However, Chattanooga has suffered the same problem that has plagued other publicly owned broadband projects around the country: incumbent telco and cableco lawyers. Comcast has sued Chattanooga in multiple courts in an attempt to limit competition (see here, here, here, and here for a few examples). As with these cases across the country (from Monticello, MN to Bristol, VA, to Lafayette, LA), the incumbents have lost the cases but successfully slowed the build-out, which hurts the community while padding company profits for an extra couple of years.

The network will offer symmetrical speeds of 10-50Mbps while keeping costs lower than the standard prices in the market.

Posted June 2, 2009 by Christopher Mitchell

Monticello, a small town in Minnesota just outside the metro area, once again prevailed in court against frivolous charges from TDS Telecom, the incumbent telephone provider (doing business as Bridgewater in the court case).

Monticello, after learning that neither TDS nor Charter were interested in building a modern broadband network in the community, spent years studying the issue and eventually opted to build their own network. After the city secured revenue bonds to pay for the project in spring 2008, TDS began a campaign to delay the network -- a tactic commonly used against community broadband networks across the country.

They filed a lawsuit they could not win, but it prevented Monticello from starting the network. While they waited on the court date, Monticello lost the construction season and investor money sat in escrow. Despite winning court victory after court victory, the citizens of Monticello are unable to build the network they voted for with a stunning 74% yes on the referendum.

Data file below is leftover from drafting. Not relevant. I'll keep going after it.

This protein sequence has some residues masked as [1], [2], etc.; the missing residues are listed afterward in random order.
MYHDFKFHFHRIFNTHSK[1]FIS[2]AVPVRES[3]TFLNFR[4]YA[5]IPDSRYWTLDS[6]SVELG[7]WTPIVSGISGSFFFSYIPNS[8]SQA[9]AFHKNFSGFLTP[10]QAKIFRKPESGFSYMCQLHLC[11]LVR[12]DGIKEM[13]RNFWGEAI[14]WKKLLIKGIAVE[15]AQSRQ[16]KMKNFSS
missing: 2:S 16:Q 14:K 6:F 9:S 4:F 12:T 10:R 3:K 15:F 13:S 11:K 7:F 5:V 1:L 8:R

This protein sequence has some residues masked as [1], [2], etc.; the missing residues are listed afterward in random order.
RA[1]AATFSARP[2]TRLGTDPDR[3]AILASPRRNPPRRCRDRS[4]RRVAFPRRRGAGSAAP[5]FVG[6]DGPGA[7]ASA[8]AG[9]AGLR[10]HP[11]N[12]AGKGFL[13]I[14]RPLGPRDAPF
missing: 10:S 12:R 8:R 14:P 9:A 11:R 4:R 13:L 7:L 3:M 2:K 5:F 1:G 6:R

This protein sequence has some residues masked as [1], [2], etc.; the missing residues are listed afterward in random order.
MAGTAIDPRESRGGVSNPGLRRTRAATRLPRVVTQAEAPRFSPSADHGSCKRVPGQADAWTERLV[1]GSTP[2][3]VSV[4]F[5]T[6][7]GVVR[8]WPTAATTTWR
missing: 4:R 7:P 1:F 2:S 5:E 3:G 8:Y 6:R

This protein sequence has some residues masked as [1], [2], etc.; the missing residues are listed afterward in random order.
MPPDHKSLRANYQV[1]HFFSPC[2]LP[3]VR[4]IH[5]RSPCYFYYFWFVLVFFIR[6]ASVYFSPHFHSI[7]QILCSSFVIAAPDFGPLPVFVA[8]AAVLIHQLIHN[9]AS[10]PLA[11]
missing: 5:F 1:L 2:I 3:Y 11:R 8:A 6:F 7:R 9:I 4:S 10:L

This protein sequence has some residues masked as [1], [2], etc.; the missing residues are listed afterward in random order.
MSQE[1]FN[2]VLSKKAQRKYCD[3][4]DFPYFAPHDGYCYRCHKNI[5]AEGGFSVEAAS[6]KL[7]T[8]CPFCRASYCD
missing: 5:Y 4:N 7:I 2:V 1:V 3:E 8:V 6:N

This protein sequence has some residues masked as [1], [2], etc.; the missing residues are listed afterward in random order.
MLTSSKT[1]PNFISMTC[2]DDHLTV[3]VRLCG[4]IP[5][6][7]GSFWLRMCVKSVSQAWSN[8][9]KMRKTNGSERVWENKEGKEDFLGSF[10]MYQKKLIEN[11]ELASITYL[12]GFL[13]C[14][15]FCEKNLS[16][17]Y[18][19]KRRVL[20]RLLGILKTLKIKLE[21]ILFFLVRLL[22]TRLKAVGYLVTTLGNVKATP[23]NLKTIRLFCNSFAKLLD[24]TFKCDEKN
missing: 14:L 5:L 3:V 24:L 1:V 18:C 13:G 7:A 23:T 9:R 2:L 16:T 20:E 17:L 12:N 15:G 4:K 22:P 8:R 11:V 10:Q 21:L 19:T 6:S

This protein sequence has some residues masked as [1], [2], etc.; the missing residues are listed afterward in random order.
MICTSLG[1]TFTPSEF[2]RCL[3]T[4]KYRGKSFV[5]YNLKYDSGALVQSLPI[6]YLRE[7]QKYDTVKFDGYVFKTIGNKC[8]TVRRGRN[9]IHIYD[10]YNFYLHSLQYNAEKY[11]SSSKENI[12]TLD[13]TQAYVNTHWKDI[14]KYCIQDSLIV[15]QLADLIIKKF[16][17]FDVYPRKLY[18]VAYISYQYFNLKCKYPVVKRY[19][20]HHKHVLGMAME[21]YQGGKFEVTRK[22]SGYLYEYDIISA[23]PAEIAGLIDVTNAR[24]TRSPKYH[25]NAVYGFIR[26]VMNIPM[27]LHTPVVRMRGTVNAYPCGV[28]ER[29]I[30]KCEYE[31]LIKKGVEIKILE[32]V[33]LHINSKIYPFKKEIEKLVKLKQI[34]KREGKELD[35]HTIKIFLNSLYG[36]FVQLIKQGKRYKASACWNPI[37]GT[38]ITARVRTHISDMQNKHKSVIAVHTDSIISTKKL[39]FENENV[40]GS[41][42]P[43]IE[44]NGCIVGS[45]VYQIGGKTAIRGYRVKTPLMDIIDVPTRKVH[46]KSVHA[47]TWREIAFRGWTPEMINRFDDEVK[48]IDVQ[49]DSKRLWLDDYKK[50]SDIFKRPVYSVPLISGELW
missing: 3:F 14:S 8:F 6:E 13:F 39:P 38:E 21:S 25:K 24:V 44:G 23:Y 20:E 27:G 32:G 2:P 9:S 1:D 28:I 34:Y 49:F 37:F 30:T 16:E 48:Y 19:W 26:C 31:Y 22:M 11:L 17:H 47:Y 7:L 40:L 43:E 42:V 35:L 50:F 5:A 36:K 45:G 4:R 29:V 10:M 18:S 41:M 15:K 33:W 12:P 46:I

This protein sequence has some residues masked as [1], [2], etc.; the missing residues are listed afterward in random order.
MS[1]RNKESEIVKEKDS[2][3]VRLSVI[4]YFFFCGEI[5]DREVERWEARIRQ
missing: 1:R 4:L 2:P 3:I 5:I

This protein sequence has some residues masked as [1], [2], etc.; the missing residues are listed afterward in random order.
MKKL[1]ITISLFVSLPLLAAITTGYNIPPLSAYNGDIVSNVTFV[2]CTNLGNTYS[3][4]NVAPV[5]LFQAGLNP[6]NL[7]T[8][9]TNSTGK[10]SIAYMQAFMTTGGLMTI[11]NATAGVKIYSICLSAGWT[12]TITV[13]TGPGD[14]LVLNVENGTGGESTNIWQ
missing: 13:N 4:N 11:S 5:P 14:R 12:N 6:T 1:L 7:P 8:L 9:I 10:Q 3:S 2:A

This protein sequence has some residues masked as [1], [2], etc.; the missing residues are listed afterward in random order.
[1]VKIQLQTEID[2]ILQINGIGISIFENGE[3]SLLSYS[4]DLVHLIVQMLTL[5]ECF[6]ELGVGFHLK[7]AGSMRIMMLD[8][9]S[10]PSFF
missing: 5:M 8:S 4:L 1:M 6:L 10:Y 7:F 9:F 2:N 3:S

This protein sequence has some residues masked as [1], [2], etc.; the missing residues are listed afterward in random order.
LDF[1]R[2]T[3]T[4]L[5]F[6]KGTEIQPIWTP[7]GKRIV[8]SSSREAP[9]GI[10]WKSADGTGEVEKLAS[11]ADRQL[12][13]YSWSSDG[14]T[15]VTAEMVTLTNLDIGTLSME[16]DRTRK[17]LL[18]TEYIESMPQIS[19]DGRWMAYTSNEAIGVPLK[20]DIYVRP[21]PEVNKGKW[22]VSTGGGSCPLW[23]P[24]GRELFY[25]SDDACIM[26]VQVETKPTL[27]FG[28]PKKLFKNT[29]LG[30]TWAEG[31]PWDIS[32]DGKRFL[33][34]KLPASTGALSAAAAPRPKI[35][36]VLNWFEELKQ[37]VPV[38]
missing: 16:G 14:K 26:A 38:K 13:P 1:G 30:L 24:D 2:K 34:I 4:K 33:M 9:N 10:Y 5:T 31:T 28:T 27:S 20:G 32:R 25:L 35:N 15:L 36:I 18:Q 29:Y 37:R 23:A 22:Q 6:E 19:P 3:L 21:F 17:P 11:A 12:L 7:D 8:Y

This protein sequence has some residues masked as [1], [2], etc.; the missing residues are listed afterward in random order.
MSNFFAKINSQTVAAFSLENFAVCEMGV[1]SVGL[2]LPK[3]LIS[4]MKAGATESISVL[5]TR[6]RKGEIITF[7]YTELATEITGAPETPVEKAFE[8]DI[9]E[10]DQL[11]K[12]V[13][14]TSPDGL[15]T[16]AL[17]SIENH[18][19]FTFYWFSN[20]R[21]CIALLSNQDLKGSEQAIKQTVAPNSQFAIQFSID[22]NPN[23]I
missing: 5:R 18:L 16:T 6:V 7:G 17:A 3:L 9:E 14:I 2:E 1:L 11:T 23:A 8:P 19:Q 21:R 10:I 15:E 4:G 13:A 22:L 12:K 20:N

When the lawsuit was dismissed from district court, TDS waited as long as possible before appealing the decision in fall 2008. Due to the overburdened and under-staffed courts, the Court of Appeals took another half year to rule. Today, the Court handed down the judgment, finding in favor of Monticello:

Therefore, based on a plain and obvious interpretation of the term "public convenience" and the general intent of the legislature to promote telecommunications, the district court did not err in dismissing the action for failure to state a claim.

Regardless, even if this court were to accept Bridgewater‘s reading of the statute, the Fiber Project arguably qualifies as a utility or utility-like project. A Minnesota statute generally restricting the ability of Minnesota municipalities to issue bonds for projects outside of their jurisdiction provides an exception for bonds issued to finance property for "municipal public utilities." Minn. Stat. § 471.656 (2008). That same statute defines "municipal public utilities" as "the provision by a municipality of electricity, natural gas, water, wastewater removal and treatment, telecommunications, district heating, or cable television and related services."

The main question that remains is this: will TDS find it more profitable to appeal again and delay the inevitable competition? Our courts are overburdened enough, wasting the Court's time...

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Posted June 1, 2009 by Christopher Mitchell

A recurring feature in Broadband Properties is the Municipal FTTH Deployment Snapshot. The Aug/Sept 2008 issue featured one of oldest municipal citywide FTTH deployments in the United States - Bristol Virgina Utilities' Optinet.

The article featured a wealth of technical data from the network as a well as a short history of their legal fights and their "Biggest Success."